While trauma-informed practices have become more widely used across social services, the recognition of intersecting trauma and the integration of anti-racism remains a gap within and across sectors. Trauma from gender-based violence, community violence, and racism are compounded, and discrimination and fear of discrimination can be a barrier to accessing services.
This project will enhance the capacity of organizations to respond to the needs of racialized women survivors of gender-based violence who are experiencing racism and trauma, by offering culturally safe frontline services. The project will collaborate with stakeholders to incorporate principles of anti-racism and trauma-informed practice, thereby improving service delivery and access for racialized survivors.
Across Ontario, women, girls and gender diverse people are disproportionately impacted by violence, especially Indigenous, Black, trans, Two-Spirit and non-binary people, immigrant, refugee, and non-status women and women living with disabilities.
When we speak to women and gender diverse people experiencing violence across Ontario, we hear about the many systemic inequalities, risks and barriers they face daily. Women and gender diverse people are at a greater risk of violence in their homes, on the street and at work. They are unable to live free from violence because of a lack of access to income, decent work and affordable housing.
The pandemic has exacerbated inequalities and intensified gender-based violence. Because of this, we only see the need for gender-based violence services, affordable housing and access to justice will only increase over the coming years. That’s why now more than ever, we need an Ontario government that is committed to prioritizing the safety of women and gender diverse people.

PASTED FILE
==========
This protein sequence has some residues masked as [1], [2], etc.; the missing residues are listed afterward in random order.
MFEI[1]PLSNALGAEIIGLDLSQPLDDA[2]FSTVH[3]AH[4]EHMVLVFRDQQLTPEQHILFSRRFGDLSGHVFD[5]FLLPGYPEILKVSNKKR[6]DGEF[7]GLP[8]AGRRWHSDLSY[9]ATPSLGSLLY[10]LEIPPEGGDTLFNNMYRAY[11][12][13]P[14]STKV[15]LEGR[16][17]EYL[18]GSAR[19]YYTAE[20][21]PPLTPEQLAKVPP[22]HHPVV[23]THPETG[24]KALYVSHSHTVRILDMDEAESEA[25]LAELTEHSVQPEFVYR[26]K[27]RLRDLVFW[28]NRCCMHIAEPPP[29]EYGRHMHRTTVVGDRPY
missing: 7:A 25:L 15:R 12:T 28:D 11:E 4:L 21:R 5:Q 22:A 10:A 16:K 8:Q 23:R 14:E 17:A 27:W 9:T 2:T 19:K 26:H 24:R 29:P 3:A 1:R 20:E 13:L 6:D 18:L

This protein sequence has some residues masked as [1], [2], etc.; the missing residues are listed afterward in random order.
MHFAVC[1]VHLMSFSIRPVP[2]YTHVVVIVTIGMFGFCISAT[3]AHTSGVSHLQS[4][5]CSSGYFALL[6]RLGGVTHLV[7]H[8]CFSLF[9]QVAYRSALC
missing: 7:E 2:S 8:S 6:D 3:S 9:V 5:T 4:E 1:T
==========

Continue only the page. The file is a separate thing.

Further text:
Call to action:
We’re calling on provincial political parties to commit to ending gender-based violence in Ontario with a priority on increased investment, coordinated strategy and systemic change. We’re asking parties to commit to:
Measures put in place to mitigate COVID-19, such as stay at home orders, have put families experiencing intimate partner violence at greater risk. In particular, young women and women with children have been identified at greater risk for increased violence, housing instability, and decreased service provision.
The project will investigate patterns of violence and housing instability, and examine changes to experiences and services during the pandemic. The project will undertake a realist informed review of literature and conduct primary research. The project will also work closely with survivors to create digital narratives. Using the knowledge created, the project will build collaboration with policy makers, service providers and other knowledge users.
We’re seeking women with lived of experience of violence who accessed services during the pandemic to participate in a research study. Participation involves a one-hour interview and participants will receive $100 honorarium for their engagement. Email email@example.com if you are interested in participating or would like to discuss the study further.
The Successful Tenancies project is working to improve women’s access to, and experience in, the private rental housing market in Toronto.
Gender-based violence is a common cause of homelessness among women and gender-diverse people in Toronto. A lack of access to safe and affordable housing is a key barrier to women and gender-diverse people’s safety. It can prevent them from leaving violent situations or lead them into precarious housing situations. Women face a range of barriers to accessing housing in the private rental market, including affordability and discrimination.
The project will undertake research into survivors’ experiences in navigating the private rental market in Toronto. Using this knowledge, the project will build the capacity of landlords and housing providers to increase access to, and better meet the needs of, survivors of gender-based violence. The project will also use the knowledge created to build partnerships across community and housing sectors.